People disappoint us all the time. Friends, family members, neighbors, co-workers, church members…the list goes on and on. Because of things they say or do—or fail to say or do—people let us down on a regular basis.
David records the following lament in Psalm 55:12—“If an enemy were insulting me, I could endure it; if a foe were rising against me, I could hide. But it is you, a man like myself, my companion, my close friend, with whom I once enjoyed sweet fellowship at the house of God, as we walked about among the worshipers.”
It hurts when people disappoint us, and when they do, we are left to decide how to respond. The Bible offers several different options.
Sometimes you have to endure it. David had been nothing but supportive of King Saul, but Saul returned the favor by trying to kill David. David had at least two opportunities to kill Saul, and few would have blamed him if he did. But David refused to lift his hand against the king. He chose instead to endure Saul’s disappointing behavior.
At other times you might go your separate ways. Paul and Barnabas got into a sharp dispute over whether or not they should take John Mark with them on their next missionary journey. These two leaders were no doubt disappointed with each other that they could not come to an agreement on this issue. They decided to split up and go their separate ways. Sometimes this is the best option when someone lets you down.
Another choice would be to rebuke the one who has disappointed you. Jesus was no doubt disheartened when Peter vehemently questioned the Lord’s plan to go to the cross. Jesus’ words, “Get behind me, Satan!” would no doubt ring in Peter’s ears for some time to come. However, Peter would eventually get his priorities aligned with God’s because Jesus chose to rebuke him.
Still another option in responding to those who disappoint you is to teach them a better way. His disciples repeatedly disappointed Jesus with their requests for places of prominence in his kingdom. He consistently met their disappointing behavior with lessons on humility, service and putting others first.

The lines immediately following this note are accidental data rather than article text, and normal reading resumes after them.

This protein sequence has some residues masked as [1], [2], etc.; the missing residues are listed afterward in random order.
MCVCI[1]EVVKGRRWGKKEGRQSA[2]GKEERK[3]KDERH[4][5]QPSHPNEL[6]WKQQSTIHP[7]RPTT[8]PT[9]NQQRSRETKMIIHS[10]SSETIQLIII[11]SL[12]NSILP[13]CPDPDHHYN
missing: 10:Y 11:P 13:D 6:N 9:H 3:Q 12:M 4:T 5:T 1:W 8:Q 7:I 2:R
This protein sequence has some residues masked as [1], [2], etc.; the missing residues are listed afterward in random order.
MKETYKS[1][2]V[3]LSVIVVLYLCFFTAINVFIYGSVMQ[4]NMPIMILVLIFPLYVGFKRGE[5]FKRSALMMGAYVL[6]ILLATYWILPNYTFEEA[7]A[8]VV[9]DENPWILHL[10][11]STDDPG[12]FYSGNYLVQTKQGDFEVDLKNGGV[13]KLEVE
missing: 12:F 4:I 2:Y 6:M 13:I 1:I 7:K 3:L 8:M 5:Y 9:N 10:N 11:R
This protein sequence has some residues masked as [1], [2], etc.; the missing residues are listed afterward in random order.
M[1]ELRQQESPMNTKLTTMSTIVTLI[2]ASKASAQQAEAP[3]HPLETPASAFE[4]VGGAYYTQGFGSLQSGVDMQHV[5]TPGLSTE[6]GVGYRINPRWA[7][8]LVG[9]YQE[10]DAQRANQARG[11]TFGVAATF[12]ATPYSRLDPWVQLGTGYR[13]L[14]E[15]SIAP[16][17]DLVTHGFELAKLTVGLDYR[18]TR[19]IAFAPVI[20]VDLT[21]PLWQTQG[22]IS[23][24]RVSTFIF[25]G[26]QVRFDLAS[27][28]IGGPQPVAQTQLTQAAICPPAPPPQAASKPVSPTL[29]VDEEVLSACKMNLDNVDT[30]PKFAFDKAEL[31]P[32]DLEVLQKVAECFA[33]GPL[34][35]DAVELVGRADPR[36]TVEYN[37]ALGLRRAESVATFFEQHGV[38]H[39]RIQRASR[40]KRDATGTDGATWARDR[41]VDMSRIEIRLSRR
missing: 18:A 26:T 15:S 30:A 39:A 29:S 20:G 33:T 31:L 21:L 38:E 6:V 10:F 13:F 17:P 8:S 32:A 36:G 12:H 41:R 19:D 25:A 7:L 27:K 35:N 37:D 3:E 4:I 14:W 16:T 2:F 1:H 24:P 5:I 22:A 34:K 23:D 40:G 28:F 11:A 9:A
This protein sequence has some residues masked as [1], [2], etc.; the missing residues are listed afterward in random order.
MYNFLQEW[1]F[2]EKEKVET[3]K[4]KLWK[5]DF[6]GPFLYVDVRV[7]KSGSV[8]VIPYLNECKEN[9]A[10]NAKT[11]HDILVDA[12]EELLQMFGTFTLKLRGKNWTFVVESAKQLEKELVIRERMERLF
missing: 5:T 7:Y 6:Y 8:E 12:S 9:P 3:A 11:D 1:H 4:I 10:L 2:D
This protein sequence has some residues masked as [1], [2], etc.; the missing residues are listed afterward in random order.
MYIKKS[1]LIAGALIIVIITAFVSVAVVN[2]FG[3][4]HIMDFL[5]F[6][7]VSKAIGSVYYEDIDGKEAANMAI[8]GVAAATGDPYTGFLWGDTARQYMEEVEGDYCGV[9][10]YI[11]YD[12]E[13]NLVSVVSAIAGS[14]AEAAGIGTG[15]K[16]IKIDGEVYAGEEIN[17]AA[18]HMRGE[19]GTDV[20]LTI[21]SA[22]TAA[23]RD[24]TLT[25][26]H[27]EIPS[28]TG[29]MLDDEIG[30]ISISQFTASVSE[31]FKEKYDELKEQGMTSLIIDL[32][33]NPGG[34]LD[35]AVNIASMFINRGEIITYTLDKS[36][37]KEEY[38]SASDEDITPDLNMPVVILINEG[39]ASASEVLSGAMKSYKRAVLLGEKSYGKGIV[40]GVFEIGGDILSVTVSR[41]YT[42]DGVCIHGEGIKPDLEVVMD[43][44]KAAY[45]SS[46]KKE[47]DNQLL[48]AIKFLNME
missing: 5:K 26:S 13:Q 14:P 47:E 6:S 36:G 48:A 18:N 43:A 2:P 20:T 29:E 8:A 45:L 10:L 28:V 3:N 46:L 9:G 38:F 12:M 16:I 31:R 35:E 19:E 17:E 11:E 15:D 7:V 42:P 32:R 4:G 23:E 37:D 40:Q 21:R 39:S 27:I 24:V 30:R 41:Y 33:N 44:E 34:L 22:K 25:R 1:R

Perhaps the best way to deal with those who disappoint you is to forgive them. Jesus must have been terribly disappointed with the Jewish leaders’ response to the arrival of their Messiah. Instead of giving him the welcome he should have received, they conspired to have him put to death. “He came to that which was his own, but his own did not receive him.” (John 1:11). And Jesus responded by saying, “…Father, forgive them, for they do not know what they are doing…” (Luke 23:34).
So, we see that there are several ways to deal with people when they disappoint you. It takes wisdom and discernment to decide the best approach to take, so let’s take some time to pray and reflect before we make those decisions.
Here are two things to keep in mind. First, remember that we sometimes disappoint others. So let’s treat others the way that we would want to be treated in that kind of a situation. Second, God will never disappoint us, so let’s trust him to see us through any and every situation we might find ourselves in.
There is something else. Even Paul said, when he could see no wrong intentions in himself, that he didn’t know all about himself. While we look at others, experiencing disappointments, we’re not seeing our own selves that might be disappointing to others. I think there’s a reason for focusing outwardly. Perhaps, as a distraction from ourselves. I know I’ve done that. **But regards others. Even when they “fail” us, that doesn’t mean they can’t still be in our lives, more so if we recognize how we aren’t perfect ourselves, and have disappointed others. Thoughts.
Well said! I appreciate hearing your thoughts. God Bless!
Thanks. Life is a journey, and we learn as much from others, sometimes more so.